Saturday, April 28, 2018 | 10:42 p.m.
The Golden Knights thought they had won.
Jonathan Marchessault slotted a backhand shot into San Jose’s goal in overtime. The players cleared the bench and celebrated as the record-breaking crowd at T-Mobile Arena rejoiced in the excitement that Vegas had taken a commanding 2-0 lead in the best-of-seven series.
Well, not so fast.
Minutes later, after the NHL reviewed the play in the Situation Room in Toronto, officials waved the goal off for goaltender interference on Marchessault to continue the game.
San Jose forward Logan Couture scored the game-winning goal in the second overtime to even the series 1-1 and swing momentum in the Sharks’ favor as the series turns to San Jose.
On the goal that was eventually overturned, Marchessault skated past Sharks goalie Martin Jones, making contact with the goalie's stick just prior to scoring. However, Marchessault never entered the crease, and many — including former NHL referee Kerry Fraser — believed it was not interference.
“Can’t imagine many players, present or past, (other than goalies) would agree with interference on that disallowed OT goal,” tweeted Fraser, who refereed 2,165 NHL games, including 261 playoff games and 13 Stanley Cup Finals. “Skating outside the blue paint is players territory. Jones stick encroached on that space.”
The officials’ decision to overturn the goal drastically affected the outcome of the game, and possibly the series. In their 28-year history, the Sharks have never overcome a 2-0 deficit, but they now have home-ice advantage.
Here are thoughts on the goal and the effect it had from players and coaches:
Marchessault: “I saw (Jones) was in his crease and I was out of his crease. He moves his blocker towards me so, I think it’s just a referee’s decision at that point and it didn’t go our way. It’s a tough decision and I didn’t really think anything. If it didn’t go our way, I just wanted to catch my breath and get ready to go.”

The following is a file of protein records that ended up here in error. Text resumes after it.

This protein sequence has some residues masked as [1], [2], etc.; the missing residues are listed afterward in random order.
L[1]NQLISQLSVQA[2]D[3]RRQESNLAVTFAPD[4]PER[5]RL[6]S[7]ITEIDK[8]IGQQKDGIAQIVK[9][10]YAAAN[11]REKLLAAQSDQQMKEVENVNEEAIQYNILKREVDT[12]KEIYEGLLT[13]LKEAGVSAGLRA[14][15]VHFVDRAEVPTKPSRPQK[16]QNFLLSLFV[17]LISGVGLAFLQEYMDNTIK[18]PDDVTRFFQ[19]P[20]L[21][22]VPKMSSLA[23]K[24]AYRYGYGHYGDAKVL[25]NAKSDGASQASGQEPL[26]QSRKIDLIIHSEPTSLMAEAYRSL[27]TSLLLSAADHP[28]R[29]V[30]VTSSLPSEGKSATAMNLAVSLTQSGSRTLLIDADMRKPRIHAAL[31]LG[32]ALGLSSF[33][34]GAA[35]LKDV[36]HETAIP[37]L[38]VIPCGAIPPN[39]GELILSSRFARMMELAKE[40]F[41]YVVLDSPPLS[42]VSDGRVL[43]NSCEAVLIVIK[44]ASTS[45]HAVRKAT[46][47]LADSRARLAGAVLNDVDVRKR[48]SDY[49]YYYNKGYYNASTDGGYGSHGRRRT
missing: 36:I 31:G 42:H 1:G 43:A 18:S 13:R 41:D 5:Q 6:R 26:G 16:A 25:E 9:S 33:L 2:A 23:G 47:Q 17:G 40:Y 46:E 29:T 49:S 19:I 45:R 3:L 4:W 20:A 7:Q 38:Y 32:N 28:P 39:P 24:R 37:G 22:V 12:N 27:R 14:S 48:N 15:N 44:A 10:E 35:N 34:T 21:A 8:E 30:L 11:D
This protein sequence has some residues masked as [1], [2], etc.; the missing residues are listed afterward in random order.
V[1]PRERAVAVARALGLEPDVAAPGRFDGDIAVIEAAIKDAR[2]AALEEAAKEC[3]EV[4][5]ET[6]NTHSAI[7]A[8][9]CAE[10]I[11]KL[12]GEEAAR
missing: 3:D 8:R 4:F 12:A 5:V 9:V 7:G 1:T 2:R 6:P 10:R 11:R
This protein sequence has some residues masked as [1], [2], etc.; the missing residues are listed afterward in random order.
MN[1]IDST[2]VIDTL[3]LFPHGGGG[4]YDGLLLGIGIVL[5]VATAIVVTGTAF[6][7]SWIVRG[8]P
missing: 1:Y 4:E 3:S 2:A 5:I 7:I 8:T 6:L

Coach Gerard Gallant: “They are tough calls. We’ve seen them all year long and they’re tough calls. It went against us tonight and you move on.”
James Neal: “It’s not my place to say anything. It’s a tough one. It’s a lot of emotions. It takes the wind out of your sails a little bit, but I thought we did a good job regrouping and getting back into it.”
Pierre-Edouard Bellemare: “It doesn’t matter what I think at the end of the day. They called it off. There’s nothing you can do about it. They made a call and we just have to move on and accept the decision. It’s pretty simple.”
Nate Schmidt: “It’s tough to see because they only give you the one angle from the bench. It’s tough. It’s one of those calls that you obviously want to go your way and when it gets turned over it sucks. It was close and that’s just the way it goes sometimes.
“Once it took a little longer than usual I thought there might be a chance that they’d turn it over. Guys were on the bench saying you have to reset and get ready to go back out there. They aren’t going to wait for us to feel sorry for ourselves.”
San Jose coach Peter DeBoer: “I thought that was an easy one. The spirit of the rule was called. It was goaltender interference.”
Whether it was the correct call or not, the game is over. The Golden Knights travel to San Jose for Game 3 on Monday and Game 4 on Wednesday.
“It’s frustrating for sure, but you can’t feel sorry for yourself,” Neal said. “It happens and you have to look ahead. I don’t think dwelling on the past is going to do us any good.”
The Golden Knights were outplayed on Saturday throughout the contest, being outshot 47-29.
“(The team) better be ready because we didn’t show up for 45 minutes tonight,” Gallant said. “We didn’t play our game tonight. We played a great game (Thursday night), and tonight — whether we thought it would be easy or what we thought I don’t know — but we didn’t play our game tonight and it cost us big time.”